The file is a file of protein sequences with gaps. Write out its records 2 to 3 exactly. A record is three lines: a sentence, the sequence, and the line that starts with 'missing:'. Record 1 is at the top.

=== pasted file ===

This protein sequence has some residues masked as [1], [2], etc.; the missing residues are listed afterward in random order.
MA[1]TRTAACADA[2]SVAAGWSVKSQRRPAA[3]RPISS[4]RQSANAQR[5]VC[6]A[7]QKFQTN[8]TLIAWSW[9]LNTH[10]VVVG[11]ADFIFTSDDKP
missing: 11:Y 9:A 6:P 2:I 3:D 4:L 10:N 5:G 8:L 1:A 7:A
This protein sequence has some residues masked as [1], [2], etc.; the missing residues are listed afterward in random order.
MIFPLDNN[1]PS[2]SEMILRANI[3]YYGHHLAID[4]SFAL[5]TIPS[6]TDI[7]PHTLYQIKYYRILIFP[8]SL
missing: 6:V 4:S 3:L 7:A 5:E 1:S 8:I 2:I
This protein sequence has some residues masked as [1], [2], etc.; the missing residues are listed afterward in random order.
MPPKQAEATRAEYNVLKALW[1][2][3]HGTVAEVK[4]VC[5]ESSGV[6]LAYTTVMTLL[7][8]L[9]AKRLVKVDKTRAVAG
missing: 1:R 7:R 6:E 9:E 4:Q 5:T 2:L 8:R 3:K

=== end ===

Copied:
This protein sequence has some residues masked as [1], [2], etc.; the missing residues are listed afterward in random order.
MIFPLDNN[1]PS[2]SEMILRANI[3]YYGHHLAID[4]SFAL[5]TIPS[6]TDI[7]PHTLYQIKYYRILIFP[8]SL
missing: 6:V 4:S 3:L 7:A 5:E 1:S 8:I 2:I
This protein sequence has some residues masked as [1], [2], etc.; the missing residues are listed afterward in random order.
MPPKQAEATRAEYNVLKALW[1][2][3]HGTVAEVK[4]VC[5]ESSGV[6]LAYTTVMTLL[7][8]L[9]AKRLVKVDKTRAVAG
missing: 1:R 7:R 6:E 9:E 4:Q 5:T 2:L 8:R 3:K